Tolterodine and memory: Dry but forgetful

Kyle B. Womack, Kenneth M. Heilman

Research output: Contribution to journalArticle

83 Scopus citations


Background: Anticholinergic drugs are known to produce or enhance cognitive deficits. Tolterodine tartrate is marketed as a bladder-selective anticholinergic drug that is reported to be free of significant cognitive adverse effects. Objective: To describe a 46-year-old woman who had memory loss and abnormal memory test results that improved when she discontinued tolterodine therapy. Results: While taking tolterodine, the patient's score on the delayed free recall portion of the Hopkins Verbal Learning Test-Revised was at the first percentile. One month after discontinuing tolterodine therapy, this test was administered a second time using an alternative form and she showed marked improvement scoring above the 75th percentile. Conclusions: Tolterodine therapy caused cognitive dysfunction in our patient. It is possible that cognitive dysfunction is a common result of tolterodine treatment, but in the absence of testing, remains undiagnosed. Alternatively, our patient may have had aberrant metabolism of this drug or an increased sensitivity as a result of incipient Alzheimer disease.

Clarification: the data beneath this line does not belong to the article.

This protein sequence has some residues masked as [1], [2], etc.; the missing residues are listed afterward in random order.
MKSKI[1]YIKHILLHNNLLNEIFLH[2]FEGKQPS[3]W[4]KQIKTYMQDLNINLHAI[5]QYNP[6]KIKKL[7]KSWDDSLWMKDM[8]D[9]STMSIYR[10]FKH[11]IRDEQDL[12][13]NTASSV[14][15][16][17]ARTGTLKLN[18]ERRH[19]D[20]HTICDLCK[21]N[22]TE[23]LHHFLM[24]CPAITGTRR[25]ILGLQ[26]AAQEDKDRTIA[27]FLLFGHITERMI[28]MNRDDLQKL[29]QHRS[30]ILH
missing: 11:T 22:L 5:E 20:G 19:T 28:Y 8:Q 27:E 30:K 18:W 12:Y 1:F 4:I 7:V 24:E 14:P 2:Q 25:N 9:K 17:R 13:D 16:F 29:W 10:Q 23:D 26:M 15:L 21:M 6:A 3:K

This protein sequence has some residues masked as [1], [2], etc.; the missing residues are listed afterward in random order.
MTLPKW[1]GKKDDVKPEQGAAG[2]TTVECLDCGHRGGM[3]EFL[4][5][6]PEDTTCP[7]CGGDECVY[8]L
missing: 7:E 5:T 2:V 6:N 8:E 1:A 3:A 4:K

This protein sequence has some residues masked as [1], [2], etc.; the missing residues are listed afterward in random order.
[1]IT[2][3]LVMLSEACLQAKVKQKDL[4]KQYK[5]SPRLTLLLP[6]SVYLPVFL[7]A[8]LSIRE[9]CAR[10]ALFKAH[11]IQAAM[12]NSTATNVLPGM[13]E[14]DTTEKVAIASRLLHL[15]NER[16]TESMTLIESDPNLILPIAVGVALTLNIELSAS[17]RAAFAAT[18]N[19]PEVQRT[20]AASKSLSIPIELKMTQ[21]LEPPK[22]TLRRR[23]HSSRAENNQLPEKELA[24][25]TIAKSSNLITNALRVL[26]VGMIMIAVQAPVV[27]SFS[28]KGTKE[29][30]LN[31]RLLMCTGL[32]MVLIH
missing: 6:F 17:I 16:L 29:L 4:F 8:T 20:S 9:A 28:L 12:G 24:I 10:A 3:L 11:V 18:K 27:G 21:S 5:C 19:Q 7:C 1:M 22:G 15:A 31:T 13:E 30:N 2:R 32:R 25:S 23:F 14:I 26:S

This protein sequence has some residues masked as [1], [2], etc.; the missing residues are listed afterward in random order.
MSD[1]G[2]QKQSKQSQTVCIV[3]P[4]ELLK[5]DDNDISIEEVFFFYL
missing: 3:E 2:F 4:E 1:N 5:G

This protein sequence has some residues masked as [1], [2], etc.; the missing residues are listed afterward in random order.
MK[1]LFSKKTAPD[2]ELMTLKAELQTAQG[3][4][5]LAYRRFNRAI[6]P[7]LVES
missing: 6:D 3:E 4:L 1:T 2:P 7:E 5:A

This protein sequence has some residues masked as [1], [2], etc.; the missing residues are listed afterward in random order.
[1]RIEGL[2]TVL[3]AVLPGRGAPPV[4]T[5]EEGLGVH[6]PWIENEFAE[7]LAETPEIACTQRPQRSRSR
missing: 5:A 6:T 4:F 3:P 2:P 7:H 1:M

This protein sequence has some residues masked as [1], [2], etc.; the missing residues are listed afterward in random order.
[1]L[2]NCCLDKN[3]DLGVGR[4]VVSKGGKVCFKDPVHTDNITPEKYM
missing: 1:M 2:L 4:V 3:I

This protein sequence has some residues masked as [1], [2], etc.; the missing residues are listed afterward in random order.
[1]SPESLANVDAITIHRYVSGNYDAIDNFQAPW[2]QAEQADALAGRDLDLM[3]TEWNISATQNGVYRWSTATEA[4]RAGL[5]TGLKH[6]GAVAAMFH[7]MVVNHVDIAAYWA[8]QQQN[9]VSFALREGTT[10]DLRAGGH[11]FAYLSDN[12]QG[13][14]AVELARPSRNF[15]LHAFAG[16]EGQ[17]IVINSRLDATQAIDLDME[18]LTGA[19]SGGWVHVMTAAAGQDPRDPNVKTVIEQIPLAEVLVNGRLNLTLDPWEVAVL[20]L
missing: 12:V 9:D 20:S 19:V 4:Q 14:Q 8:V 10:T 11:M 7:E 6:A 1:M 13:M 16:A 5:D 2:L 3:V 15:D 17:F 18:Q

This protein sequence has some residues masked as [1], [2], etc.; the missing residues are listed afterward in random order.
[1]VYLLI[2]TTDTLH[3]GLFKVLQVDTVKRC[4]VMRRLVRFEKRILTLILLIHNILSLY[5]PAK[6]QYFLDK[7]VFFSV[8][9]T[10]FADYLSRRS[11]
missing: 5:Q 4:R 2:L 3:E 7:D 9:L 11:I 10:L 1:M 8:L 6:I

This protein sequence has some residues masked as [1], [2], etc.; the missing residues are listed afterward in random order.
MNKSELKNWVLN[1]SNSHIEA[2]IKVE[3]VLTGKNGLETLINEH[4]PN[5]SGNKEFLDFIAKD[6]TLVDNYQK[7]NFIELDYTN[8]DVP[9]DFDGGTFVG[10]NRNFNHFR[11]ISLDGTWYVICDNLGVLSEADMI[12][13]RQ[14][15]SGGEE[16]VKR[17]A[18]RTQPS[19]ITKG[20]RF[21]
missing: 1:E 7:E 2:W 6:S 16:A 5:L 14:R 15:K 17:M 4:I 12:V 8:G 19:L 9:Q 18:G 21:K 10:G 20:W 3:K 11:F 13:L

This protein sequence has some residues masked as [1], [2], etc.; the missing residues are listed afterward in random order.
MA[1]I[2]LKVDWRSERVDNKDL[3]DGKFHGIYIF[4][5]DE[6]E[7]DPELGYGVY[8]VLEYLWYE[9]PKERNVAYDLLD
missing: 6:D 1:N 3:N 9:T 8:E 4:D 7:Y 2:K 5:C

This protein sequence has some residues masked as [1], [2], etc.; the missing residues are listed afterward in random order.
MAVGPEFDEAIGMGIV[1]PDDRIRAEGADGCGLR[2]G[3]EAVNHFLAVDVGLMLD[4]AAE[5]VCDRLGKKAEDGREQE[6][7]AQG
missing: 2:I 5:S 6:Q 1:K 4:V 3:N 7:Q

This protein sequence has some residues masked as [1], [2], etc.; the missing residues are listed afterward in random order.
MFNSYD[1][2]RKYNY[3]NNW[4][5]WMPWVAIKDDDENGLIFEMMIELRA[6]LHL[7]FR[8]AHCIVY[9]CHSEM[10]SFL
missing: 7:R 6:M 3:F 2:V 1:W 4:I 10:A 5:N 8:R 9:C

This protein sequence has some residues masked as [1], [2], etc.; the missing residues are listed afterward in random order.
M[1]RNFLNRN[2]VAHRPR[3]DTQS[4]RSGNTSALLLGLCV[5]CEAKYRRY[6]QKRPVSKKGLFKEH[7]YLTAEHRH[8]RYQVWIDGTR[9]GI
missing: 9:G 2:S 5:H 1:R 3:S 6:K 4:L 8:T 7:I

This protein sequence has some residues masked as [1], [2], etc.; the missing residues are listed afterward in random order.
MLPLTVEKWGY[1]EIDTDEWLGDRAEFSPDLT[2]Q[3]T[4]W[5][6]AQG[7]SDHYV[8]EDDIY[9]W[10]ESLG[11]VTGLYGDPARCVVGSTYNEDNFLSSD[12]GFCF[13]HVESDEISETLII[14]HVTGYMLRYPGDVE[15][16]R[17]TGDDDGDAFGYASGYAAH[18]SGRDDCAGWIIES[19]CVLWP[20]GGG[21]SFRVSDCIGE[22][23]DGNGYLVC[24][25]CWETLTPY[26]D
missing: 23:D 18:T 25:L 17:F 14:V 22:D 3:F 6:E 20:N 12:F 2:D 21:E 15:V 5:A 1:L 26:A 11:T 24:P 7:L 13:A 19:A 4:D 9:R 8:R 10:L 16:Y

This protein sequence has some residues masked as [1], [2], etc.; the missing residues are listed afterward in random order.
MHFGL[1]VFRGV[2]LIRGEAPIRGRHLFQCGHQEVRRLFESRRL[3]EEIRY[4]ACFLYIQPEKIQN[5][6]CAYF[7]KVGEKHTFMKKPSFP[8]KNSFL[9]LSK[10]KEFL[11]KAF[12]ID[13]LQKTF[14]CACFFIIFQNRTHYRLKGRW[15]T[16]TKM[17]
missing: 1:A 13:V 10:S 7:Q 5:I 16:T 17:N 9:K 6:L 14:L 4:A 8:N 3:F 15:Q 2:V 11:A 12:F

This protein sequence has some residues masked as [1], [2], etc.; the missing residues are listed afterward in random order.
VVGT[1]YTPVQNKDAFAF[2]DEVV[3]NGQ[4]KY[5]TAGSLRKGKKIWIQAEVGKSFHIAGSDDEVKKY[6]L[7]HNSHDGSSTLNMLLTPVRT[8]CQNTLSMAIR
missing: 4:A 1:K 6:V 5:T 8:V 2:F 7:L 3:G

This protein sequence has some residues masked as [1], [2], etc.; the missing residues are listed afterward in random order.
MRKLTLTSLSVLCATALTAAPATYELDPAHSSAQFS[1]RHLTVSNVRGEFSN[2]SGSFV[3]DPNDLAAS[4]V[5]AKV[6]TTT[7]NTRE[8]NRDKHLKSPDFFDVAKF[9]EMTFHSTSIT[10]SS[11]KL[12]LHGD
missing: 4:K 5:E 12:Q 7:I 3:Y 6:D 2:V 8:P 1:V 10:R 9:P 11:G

Original languageEnglish (US)
Pages (from-to)771-773
Number of pages3
JournalArchives of Neurology
Issue number5
Publication statusPublished - May 1 2003


ASJC Scopus subject areas

  • Neuroscience(all)

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